Movie Name: Rebel Without a Cause
Studio: Warner Bros.
Release Date(s): October 27, 1955
MPAA Rating: Not Rated
Jim Stark (James Dean) sees his life in a tailspin. He and his parents have just moved to a new town and he can’t seem to fit in with the other kids. Judy (Natalie Wood) was once “Daddy’s Little Girl” and now it seems like he can’t look at her. John “Plato” Crawford (Sal Mineo) is being raised by his nanny (Marietta Canty) and is severely unbalanced due to his parents’ lack of involvement. When Jim, Judy, and Plato meet they form a sort of damaged family…but the new family might be more dangerous than their own families.
Directed by Nicholas Ray, Rebel Without a Cause adapts the psychiatrist Robert M. Lindner’s study Rebel Without a Cause: The Hypnoanalysis of a Criminal Psychopath from 1944. The film was released to critical acclaim and helped cement James Dean as a cultural icon (Dean died before the release of the film in a car accident). The film was nominated for Academy Awards for Best Supporting Actor (Sal Mineo), Best Supporting Actress (Natalie Wood) and Best Story.
Growing up, Rebel Without a Cause seems like it is going to be an edgy “bad boys” type of movie, but the title is a misnomer…the impression given by the movie is not what the movie is about. While the bullies of the film might be “bad boys”, James Dean’s Jim Stark really isn’t that edgy or bad…but he gets caught up in a bad situation. The result is a strange, strange movie that is extremely watchable.
Rebel Without a Cause is strange because it really is about parents’ failures and kids being forced to raise themselves…everything that happens in the movie is almost the parents’ fault. You have Dean’s character wishing his father was more of a man (with Mr. Howell cowering in a floral apron and worried he isn’t cleaning enough), Wood’s character has this weird sexual tension with her father who is almost abusive due to her sexuality, and Mineo’s character whose desire for a family creates this weird sexual triangle with Dean and Wood (who he’s jealous of). It is really messed up and makes the movie a fun movie to try to break down characters.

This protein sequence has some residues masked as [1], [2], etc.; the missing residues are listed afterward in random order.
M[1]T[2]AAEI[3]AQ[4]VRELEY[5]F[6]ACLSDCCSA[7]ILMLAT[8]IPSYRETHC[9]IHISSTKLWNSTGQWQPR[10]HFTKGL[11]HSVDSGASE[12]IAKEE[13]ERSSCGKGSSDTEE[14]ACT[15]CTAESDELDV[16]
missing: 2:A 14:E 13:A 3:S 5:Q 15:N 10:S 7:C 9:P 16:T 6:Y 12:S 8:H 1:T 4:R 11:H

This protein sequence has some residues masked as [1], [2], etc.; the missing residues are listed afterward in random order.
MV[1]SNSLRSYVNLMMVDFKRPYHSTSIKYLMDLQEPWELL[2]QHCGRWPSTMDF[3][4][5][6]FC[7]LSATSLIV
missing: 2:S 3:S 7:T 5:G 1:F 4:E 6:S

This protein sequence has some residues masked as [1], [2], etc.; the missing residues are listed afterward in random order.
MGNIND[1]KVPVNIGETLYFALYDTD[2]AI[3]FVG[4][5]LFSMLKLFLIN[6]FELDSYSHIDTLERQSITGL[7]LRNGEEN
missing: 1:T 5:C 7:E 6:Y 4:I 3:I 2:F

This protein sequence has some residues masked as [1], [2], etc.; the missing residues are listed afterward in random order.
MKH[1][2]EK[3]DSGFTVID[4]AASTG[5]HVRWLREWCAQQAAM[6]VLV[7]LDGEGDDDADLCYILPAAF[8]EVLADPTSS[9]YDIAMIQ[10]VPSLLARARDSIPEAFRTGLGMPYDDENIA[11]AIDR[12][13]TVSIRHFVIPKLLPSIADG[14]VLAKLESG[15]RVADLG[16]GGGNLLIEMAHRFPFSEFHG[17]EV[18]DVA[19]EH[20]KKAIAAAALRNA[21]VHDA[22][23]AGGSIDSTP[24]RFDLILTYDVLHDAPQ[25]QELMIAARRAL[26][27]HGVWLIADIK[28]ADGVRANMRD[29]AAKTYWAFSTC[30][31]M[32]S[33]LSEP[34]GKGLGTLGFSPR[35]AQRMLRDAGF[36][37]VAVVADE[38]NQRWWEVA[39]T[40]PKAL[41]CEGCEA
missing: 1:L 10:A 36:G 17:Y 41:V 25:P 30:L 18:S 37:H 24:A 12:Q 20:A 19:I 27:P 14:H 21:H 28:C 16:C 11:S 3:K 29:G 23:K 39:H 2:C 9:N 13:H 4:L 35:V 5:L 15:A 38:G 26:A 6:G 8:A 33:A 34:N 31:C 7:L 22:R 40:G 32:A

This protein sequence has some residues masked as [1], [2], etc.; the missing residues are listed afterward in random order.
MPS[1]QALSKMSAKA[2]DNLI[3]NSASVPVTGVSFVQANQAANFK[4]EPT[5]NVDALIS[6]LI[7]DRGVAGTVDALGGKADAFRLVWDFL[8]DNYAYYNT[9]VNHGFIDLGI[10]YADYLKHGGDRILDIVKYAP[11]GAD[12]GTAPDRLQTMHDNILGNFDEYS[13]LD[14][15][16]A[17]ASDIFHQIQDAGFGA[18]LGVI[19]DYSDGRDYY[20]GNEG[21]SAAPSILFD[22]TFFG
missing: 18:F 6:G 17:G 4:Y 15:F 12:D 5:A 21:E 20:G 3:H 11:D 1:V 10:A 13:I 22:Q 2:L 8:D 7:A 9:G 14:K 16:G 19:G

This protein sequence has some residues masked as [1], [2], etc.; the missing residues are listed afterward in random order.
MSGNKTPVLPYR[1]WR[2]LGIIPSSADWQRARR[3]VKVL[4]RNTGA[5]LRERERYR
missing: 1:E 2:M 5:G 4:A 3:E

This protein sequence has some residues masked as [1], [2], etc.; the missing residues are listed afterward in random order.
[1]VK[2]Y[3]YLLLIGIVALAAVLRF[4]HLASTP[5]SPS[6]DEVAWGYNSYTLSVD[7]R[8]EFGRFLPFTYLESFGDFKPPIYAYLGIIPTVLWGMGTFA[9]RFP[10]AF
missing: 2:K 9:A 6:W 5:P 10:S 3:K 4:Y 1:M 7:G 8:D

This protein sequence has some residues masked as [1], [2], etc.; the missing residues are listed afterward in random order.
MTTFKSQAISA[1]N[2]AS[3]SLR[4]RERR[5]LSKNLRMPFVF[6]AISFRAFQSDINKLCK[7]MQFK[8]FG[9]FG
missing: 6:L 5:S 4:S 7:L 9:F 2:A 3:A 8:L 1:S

The cast is top notch. The acting style is different than today’s acting style (more overblown), but it works in the context of the script. Dean was such a rising start and showed a ton of potential before his death in this role and his other two roles…he was acting way above his age. Mineo’s sensitive Plato is interesting in that it is obviously an early gay character (or at least extremely confused character) in a big screen role. Wood is a charmer in the movie who can’t decide if she wants to be an adult or a kids. Growing up watching Gilligan’s Island, it is sometimes hard to get past that with Jim Backus, and the movie features a small role by Dennis Hopper as one of the bullies.
The movie is set in the Hollywood area and makes great use of the Griffith Park Observatory for both the field trip and the ending scene. This gives the planetarium a “cool factor” and made it a destination for fans of Dean and the film. A bust of Dean was erected at the observatory that makes a visit worthwhile.
Rebel Without a Cause is a must. It has that cool factor with James Dean and the imagery it evokes, but it wins because it isn’t a cut-and-dry movie. The film raises a lot of issues and doesn’t necessarily resolve them since there aren’t any easy answers. Check out Rebel Without a Cause…unlike The Room’s “You’re tearing me apart”, you actually feel James Dean’s pain when he yells it.